The Insurance Revolution in Costa Rica
The Instituto Nacional de Seguros (INS) was created in 1924 and, by law, was the only insurance company allowed to operate in Costa Rica. One hundred percent governmentowned, it was selfregulating and, perhaps because of this, insurance in this country is somewhat different from that in other countries.
In July 2008, following the dictates of the Central America Free Trade Agreement with the United States (CAFTA), the legal restriction to competition in the insurance market was removed. An insurance regulator, SUGESE, was established, which rapidly engaged in organizing the insurance market.
They passed two sets of regulations: (1) the conditions for insurance companies to become established, and (2) the conditions under which insurance companies may operate. SUGESE also extended these conditions to insurance agencies and brokerages.
Seguros del Magisterio, an insurance company that, as the only exception to the legal monopoly, has been operating for several decades offering insurance to members of the teachers’ unions, was quickly authorized to sell their products to all comers.
However, the insurance they offer is limited, still geared to teachers, and no change is foreseen.
Aseguradora Mundial, a Panamanian company, was the first insurance company to complete a new application and obtain the green light to go into business. They have until November 2009 to fulfill certain conditions, set up shop and get SUGESE’s approval of the products they will offer. A spokesman for Mundial says they will initially offer automobile insurance, but they expect to have on offer a full spectrum of casualty and personal insurance policies by mid-2010.
It is said that four other insurance companies, all specializing in personal insurance, are also running SUGESE’s gauntlet – but are several months behind Mundial.
It seems to this writer that, with the end of their 85-year-monopoly on the threshold, INS panicked. In October 2008, INS issued a warning to their sales agents and agencies, saying that if they converted to brokers or brokerages (1) the rates of commission would be reduced to 20 percent of their present level, and (2) their client portfolios would revert to INS. No insurance agent or agency could afford either of these measures.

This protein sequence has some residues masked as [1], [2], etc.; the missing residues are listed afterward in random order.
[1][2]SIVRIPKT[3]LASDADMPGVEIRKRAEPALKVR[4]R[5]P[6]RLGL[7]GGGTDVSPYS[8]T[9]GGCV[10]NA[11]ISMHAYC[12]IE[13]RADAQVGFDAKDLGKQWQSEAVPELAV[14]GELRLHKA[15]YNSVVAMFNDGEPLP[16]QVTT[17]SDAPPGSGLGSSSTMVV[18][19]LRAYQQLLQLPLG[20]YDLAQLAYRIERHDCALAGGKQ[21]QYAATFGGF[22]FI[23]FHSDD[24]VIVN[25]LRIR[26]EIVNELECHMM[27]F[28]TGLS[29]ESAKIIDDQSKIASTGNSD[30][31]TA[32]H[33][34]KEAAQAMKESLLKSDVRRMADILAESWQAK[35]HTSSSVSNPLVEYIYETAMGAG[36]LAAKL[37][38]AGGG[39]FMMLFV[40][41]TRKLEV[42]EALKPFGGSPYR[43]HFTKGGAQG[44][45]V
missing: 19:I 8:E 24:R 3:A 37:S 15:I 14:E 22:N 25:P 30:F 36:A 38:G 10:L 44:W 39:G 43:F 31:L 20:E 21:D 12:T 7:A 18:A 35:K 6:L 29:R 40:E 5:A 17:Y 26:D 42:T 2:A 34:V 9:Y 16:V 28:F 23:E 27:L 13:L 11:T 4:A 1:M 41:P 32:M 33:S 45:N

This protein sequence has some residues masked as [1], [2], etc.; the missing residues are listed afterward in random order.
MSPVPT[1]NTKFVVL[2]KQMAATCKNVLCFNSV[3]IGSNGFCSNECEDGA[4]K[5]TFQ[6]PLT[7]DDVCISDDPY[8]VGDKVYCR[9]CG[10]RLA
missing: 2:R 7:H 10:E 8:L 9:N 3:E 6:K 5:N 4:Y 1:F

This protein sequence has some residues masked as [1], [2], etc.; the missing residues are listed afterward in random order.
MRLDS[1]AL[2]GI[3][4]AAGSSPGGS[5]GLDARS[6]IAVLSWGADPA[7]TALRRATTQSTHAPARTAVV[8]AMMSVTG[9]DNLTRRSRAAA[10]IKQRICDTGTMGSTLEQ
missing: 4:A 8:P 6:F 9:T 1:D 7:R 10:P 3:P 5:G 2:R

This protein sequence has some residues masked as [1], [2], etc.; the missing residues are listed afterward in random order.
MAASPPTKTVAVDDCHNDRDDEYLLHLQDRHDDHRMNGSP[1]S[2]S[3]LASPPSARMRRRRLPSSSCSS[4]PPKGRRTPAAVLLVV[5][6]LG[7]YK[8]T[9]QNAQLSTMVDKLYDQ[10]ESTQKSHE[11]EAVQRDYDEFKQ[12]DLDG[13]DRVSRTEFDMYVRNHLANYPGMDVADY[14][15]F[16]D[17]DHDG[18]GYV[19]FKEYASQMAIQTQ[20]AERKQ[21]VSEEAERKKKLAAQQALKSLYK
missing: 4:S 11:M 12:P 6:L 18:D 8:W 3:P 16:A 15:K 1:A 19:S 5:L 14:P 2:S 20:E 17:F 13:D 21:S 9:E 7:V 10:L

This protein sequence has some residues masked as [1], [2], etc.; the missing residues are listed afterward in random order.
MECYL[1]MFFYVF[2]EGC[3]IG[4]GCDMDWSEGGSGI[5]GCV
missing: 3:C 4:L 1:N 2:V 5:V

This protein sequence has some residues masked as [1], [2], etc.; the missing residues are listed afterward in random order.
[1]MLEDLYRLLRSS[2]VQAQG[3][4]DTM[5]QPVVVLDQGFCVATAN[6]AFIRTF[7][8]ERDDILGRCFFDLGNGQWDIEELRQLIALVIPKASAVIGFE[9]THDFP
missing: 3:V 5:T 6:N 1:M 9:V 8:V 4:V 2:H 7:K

Logic indicates that INS should woo their agents with improved commissions and conditions in order to secure the continuity of their services – but INS officials apparently don’t know that you can catch more flies with sugar than with vinegar!
Also, perhaps out of fear for their jobs, INS employees are currently “going by the book” – and, in the case of INS, this means desperate amounts of bureaucracy and delay – all in detriment to service to the client. To make matters worse, INS has required that its clients “disclose” all sorts of information, allegedly in compliance with the moneylaundering laws. This means, for example, that whereas two documents were formerly required to insure a car, now six have to be completed – and INS demands original signatures thereon – no copies. So much for INS becoming more efficient in order to meet the competition!.
Perhaps because they want to find positions for key employees who are overloading the payroll and who can’t be easily funded in the newly competitive local market, INS wants the government to authorize them to sell insurance in the other Central American countries. It is not unheard of for a leopard to change its spots, but INS will have to make a great effort to become service-oriented, as is required in free, competitive markets.
There is a saying that “the darkest hour is just before the break of dawn.”
A reliable, but confidential, source informs me that at least five of the stronger INS agencies are covertly preparing applications for SUGESE, requesting authorization to set up parallel brokerages to sell insurance from other companies.
SUGESE is supposed to respond to the completed applications within 30 days, but as they will be breaking new ground, it would not be surprising if there were greater delay. My conservative forecast is that by Christmas there will be brokers offering products from all the insurance companies competing in the Costa Rican insurance market.
The opinions and viewpoints expressed are those of the writer. For more information, please contact David Garrett at 2233-2455 or email@example.com. Our purpose is to give the reader a better understanding of insurance in Costa Rica.
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